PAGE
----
So you foster and reinforce this value theater of strength. Or, more accurately, you just let the journeyman idealist gym bros do it for you.
Back in the World of Programming
I've always loved Hanlon's Razor.
Never attribute to malice that which is adequately explained by stupidity.
For tying the gym bro as mover analogy back to programming, I'll offer a slight variant on that. I'll say that we shouldn't attribute to conscious conspiracy that which is adequately explained by inertia. Big tech companies aren't twisting their mustaches evilly while devising hackathons and stupid interview processes to deprive you of higher wages. In the programming world, we've been steeped in misdirected, bro-style competition for so long that nobody really consciously thinks of it anymore. We just participate as if it couldn't be any other way.
We all recognize that programming skill is a murky-at-best concept without a ton of direct correlation with market value (after basic competence). Yet we fetishize it anyway. We love competitions and the illusion of meritocracy. We celebrate the generalist and a labor market that forces pointless competition instead of specialty and expertise. Get really good at moving medical equipment? Scrimshaw! A true mover should be good at moving everything. So let's have a 10,000 person weightlifting competition!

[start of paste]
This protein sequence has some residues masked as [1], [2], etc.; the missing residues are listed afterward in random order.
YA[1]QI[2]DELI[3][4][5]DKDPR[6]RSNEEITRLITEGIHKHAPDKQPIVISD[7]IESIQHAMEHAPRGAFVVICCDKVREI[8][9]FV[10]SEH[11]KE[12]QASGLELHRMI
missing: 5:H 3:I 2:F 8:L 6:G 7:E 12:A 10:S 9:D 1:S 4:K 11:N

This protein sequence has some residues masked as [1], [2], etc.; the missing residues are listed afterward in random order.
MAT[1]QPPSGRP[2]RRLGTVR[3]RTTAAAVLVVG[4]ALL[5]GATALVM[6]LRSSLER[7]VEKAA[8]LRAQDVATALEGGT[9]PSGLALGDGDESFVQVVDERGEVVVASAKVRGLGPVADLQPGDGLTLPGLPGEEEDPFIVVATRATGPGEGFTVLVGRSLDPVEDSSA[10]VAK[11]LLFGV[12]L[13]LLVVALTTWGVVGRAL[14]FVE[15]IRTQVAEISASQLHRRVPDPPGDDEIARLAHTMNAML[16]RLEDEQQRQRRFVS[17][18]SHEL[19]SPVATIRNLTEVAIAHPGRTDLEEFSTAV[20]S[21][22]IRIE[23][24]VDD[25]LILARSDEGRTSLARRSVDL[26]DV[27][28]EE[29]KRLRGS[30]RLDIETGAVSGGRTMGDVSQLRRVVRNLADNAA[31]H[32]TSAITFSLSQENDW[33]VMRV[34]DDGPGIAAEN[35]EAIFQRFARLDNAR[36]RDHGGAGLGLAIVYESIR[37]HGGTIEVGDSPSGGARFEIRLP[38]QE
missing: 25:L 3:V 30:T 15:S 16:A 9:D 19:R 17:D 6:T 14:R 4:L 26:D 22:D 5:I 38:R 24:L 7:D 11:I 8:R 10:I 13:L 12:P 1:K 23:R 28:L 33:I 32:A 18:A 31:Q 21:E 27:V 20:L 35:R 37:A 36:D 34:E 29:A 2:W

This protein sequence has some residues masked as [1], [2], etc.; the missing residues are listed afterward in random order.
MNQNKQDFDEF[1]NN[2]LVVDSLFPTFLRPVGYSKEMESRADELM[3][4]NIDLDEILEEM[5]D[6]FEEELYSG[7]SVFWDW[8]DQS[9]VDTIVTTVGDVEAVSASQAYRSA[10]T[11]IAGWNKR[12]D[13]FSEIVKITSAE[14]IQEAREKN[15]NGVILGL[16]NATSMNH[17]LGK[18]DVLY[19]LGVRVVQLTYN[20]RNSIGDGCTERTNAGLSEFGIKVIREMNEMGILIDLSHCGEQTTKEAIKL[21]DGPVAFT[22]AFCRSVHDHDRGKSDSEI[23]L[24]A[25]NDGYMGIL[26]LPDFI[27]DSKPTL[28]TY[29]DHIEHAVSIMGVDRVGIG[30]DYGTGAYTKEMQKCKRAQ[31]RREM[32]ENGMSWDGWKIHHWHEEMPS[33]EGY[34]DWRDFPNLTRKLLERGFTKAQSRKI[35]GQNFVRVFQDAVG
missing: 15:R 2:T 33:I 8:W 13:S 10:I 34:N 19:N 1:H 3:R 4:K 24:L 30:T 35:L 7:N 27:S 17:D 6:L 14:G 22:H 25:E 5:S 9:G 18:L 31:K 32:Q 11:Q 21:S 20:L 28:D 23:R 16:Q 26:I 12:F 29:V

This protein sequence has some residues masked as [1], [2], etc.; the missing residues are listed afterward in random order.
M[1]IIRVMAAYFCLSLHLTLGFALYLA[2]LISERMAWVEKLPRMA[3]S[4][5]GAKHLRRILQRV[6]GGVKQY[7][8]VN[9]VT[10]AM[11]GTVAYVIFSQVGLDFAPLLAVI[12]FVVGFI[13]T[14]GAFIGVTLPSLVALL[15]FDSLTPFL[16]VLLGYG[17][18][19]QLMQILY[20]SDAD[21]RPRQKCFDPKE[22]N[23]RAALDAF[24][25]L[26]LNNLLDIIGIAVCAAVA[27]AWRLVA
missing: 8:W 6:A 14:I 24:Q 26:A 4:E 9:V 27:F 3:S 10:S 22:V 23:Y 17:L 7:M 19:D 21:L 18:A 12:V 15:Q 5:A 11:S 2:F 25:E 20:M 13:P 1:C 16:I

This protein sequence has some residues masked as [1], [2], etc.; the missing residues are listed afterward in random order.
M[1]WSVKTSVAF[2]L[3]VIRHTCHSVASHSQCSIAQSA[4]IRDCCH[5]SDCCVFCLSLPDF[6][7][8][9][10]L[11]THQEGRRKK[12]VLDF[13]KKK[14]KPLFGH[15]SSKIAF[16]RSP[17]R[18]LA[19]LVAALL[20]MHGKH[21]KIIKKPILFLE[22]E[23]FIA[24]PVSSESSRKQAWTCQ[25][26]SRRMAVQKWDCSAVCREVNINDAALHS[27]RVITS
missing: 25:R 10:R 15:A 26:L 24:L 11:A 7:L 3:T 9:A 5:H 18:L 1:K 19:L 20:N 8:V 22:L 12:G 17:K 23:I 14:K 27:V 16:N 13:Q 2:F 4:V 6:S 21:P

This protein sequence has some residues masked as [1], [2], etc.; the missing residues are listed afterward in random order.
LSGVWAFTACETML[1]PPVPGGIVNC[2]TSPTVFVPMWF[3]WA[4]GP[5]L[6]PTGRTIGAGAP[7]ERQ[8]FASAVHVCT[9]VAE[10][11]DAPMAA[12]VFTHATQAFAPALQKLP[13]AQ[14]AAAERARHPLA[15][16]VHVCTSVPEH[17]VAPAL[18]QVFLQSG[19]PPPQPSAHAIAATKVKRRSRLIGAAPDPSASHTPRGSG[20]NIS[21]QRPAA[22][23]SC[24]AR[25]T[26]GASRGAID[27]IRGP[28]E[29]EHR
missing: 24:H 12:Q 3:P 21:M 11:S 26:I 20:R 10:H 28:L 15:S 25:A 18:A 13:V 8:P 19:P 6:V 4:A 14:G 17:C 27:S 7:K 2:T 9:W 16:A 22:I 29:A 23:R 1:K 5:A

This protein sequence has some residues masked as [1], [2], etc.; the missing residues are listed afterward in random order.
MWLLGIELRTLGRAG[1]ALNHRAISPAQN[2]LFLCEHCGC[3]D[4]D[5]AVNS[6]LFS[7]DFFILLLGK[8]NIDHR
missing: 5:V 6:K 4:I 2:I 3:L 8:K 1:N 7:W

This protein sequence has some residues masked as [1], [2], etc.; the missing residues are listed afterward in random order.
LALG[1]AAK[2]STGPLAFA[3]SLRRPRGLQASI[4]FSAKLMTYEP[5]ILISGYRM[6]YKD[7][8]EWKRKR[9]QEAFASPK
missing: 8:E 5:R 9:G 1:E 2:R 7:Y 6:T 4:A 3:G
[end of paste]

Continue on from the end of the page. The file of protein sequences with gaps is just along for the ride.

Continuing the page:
So, Go Specialize
My message here is a pretty simple one, at least in terms of a call to action. I mostly wrote this post to leave it here and link to it later as I evolve the thesis of DaedTech to help developers own their labor. So here it will stay, and I'll leave you with a simple message for now.
Stop metaphorically bench pressing in the hopes that you'll become the strongest person in the town. You won't be. In the game of "good at Java" or "good at algorithms" in which you compete against roughly 18 million people, you're going to lose badly and then you're going to sheepishly infer that anyone who tells you that you don't deserve more money is right. But that isn't right. It's self-defeating and arbitrary.
So find your thing, and don't let it be the generalist thing. There are 18 million people pushing gently but firmly downward on your earning when you do that. Tell them to save their feats of strength and go find your own corner of the world to excel in.